Writing is quite the opposite.  We sit at our computers, alone, spitting words into a document. The amount of time we spend interacting and collaborating is, for the most part, minimal compared to other professions.  Thankfully, in 2011, we have social networking to bring us together.  Quite honestly, I can't imagine the loneliness of writing prior to the Internet.  And coming from a self-proclaimed loner, that certainly says something.

Anyone who has experienced a period of unemployment understands the shift it brings to your quality of life.  When you genuinely enjoy reporting to work and seeing your colleagues, it can mess you up when that component is suddenly removed from your routine.  It is this reason, more than any other, I am beyond appreciative for my writing friends.  I consider myself blessed and privileged to be part of their journey, and benefit tremendously from having them involved in mine. 

This past fall, I crossed online paths with a 'rockstar' named JM Tohline.  By rockstar, I mean one of the most talented young writers to enter the profession.  He's a brilliant mind who produces brilliant work.  His blog provides valuable knowledge as I attempt to follow his lead and break into the industry.  And yet, for reasons I don't understand, he seems to think I'll be able to do it.

When we were introduced, Jordan had already secured a publishing deal for his debut novel, The Great Lenore.  Yet, despite the fact he was completing the ninth inning as I began the first, we connected.  He has become my greatest role model; my literary hero, if you will.  Accomplishing so much at a young age is inspiring.  The fact he extends his support in my direction is humbling.  And though I will never be skilled enough to play on the same field as Jordan, I like to picture a day I can at least play nearby.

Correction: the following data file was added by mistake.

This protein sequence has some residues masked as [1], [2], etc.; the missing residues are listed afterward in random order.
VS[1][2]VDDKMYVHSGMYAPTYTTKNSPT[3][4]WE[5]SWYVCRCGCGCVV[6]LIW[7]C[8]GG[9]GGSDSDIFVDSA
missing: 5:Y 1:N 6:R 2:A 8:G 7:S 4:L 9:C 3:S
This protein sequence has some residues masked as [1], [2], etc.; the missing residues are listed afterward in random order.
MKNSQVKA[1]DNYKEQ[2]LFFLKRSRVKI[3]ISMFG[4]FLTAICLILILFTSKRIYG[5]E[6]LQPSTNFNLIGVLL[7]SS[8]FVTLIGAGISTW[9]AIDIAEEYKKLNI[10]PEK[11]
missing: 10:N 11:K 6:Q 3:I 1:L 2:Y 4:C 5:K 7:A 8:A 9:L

The Great Lenore will be available for pre-order this coming Tuesday.  In honor of my awesome friend and his big moment, I'm excited to announce that JMT Week begins on my blog this Monday at 6AM.  Five days dedicated entirely to Jordan, his book, and celebrating his accomplishment.

So, my friends, please plan accordingly.  What exactly is JMT Week?  Here is the breakdown:

Monday, 2/28: The Great Lenore Giveaway Begins!  Stop in and learn how, in less than a minute, you can be entered to win a FREE copy of JMT's debut - my personal gift to one lucky winner. 

Tuesday, 3/1: The Great Lenore is available for pre-order.

Wednesday, 3/2: #WW Featured Writer: J.M. Tohline (Blog spotlight)

Thursday, 3/3: TGL Awareness Day (Info. to come later)

Friday, 3/4: Winner of giveaway announced; date for next Lenore giveaway revealed.

Feeling helpful?  Spread the word!  Let's make this guy a best seller!!